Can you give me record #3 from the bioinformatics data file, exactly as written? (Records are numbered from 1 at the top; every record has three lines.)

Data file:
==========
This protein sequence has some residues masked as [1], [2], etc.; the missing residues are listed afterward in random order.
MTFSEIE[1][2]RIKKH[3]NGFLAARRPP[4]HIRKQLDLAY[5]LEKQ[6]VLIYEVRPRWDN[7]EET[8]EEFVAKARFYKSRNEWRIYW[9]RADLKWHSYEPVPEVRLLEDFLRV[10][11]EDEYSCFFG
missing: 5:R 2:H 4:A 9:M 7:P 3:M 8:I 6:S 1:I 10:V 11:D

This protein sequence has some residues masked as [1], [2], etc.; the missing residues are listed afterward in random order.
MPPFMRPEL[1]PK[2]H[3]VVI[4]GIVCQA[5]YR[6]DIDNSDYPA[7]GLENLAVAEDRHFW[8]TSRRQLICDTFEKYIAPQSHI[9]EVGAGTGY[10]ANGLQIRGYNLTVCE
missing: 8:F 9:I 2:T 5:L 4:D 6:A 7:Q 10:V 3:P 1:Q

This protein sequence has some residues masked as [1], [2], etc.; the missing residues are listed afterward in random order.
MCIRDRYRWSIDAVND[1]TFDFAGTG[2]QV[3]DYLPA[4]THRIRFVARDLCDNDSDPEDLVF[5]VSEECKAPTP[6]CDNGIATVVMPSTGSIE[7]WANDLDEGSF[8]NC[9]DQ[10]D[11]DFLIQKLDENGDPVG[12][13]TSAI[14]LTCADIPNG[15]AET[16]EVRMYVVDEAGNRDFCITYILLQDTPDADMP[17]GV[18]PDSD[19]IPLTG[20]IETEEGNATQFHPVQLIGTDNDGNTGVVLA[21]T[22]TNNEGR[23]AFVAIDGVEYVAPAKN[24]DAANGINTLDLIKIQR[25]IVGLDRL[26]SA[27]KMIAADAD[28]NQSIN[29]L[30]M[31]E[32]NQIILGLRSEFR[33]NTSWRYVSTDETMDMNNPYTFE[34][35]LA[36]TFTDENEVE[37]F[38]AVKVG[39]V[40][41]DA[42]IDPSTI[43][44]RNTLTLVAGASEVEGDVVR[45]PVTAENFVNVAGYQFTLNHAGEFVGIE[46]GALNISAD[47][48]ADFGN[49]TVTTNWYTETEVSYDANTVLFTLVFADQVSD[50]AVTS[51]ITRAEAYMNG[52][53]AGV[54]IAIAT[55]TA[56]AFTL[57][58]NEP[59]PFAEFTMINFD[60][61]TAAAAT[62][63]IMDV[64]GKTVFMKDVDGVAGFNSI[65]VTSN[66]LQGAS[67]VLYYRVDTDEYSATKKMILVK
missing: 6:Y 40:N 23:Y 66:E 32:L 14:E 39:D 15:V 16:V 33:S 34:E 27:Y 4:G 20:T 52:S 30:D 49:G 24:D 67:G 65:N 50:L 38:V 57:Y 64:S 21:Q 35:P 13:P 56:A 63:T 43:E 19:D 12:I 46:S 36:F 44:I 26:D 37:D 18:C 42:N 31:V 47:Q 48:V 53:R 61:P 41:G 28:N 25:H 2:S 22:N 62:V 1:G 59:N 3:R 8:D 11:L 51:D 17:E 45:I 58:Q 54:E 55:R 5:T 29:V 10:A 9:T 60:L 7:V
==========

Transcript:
This protein sequence has some residues masked as [1], [2], etc.; the missing residues are listed afterward in random order.
MCIRDRYRWSIDAVND[1]TFDFAGTG[2]QV[3]DYLPA[4]THRIRFVARDLCDNDSDPEDLVF[5]VSEECKAPTP[6]CDNGIATVVMPSTGSIE[7]WANDLDEGSF[8]NC[9]DQ[10]D[11]DFLIQKLDENGDPVG[12][13]TSAI[14]LTCADIPNG[15]AET[16]EVRMYVVDEAGNRDFCITYILLQDTPDADMP[17]GV[18]PDSD[19]IPLTG[20]IETEEGNATQFHPVQLIGTDNDGNTGVVLA[21]T[22]TNNEGR[23]AFVAIDGVEYVAPAKN[24]DAANGINTLDLIKIQR[25]IVGLDRL[26]SA[27]KMIAADAD[28]NQSIN[29]L[30]M[31]E[32]NQIILGLRSEFR[33]NTSWRYVSTDETMDMNNPYTFE[34][35]LA[36]TFTDENEVE[37]F[38]AVKVG[39]V[40][41]DA[42]IDPSTI[43][44]RNTLTLVAGASEVEGDVVR[45]PVTAENFVNVAGYQFTLNHAGEFVGIE[46]GALNISAD[47][48]ADFGN[49]TVTTNWYTETEVSYDANTVLFTLVFADQVSD[50]AVTS[51]ITRAEAYMNG[52][53]AGV[54]IAIAT[55]TA[56]AFTL[57][58]NEP[59]PFAEFTMINFD[60][61]TAAAAT[62][63]IMDV[64]GKTVFMKDVDGVAGFNSI[65]VTSN[66]LQGAS[67]VLYYRVDTDEYSATKKMILVK
missing: 6:Y 40:N 23:Y 66:E 32:L 14:E 39:D 15:V 16:V 33:S 34:E 27:Y 4:G 20:T 52:S 30:D 49:G 24:D 67:G 65:N 50:L 38:V 57:Y 64:S 21:Q 35:P 13:P 56:A 63:T 43:E 19:D 12:I 46:S 36:F 44:I 26:D 37:D 18:C 42:N 31:V 47:Q 48:V 53:R 61:P 41:G 28:N 25:H 2:S 22:N 62:V 1:G 59:N 3:R 8:D 11:L 51:D 17:E 45:I 58:Q 54:E 55:R 5:T 29:V 10:A 9:T 60:L 7:V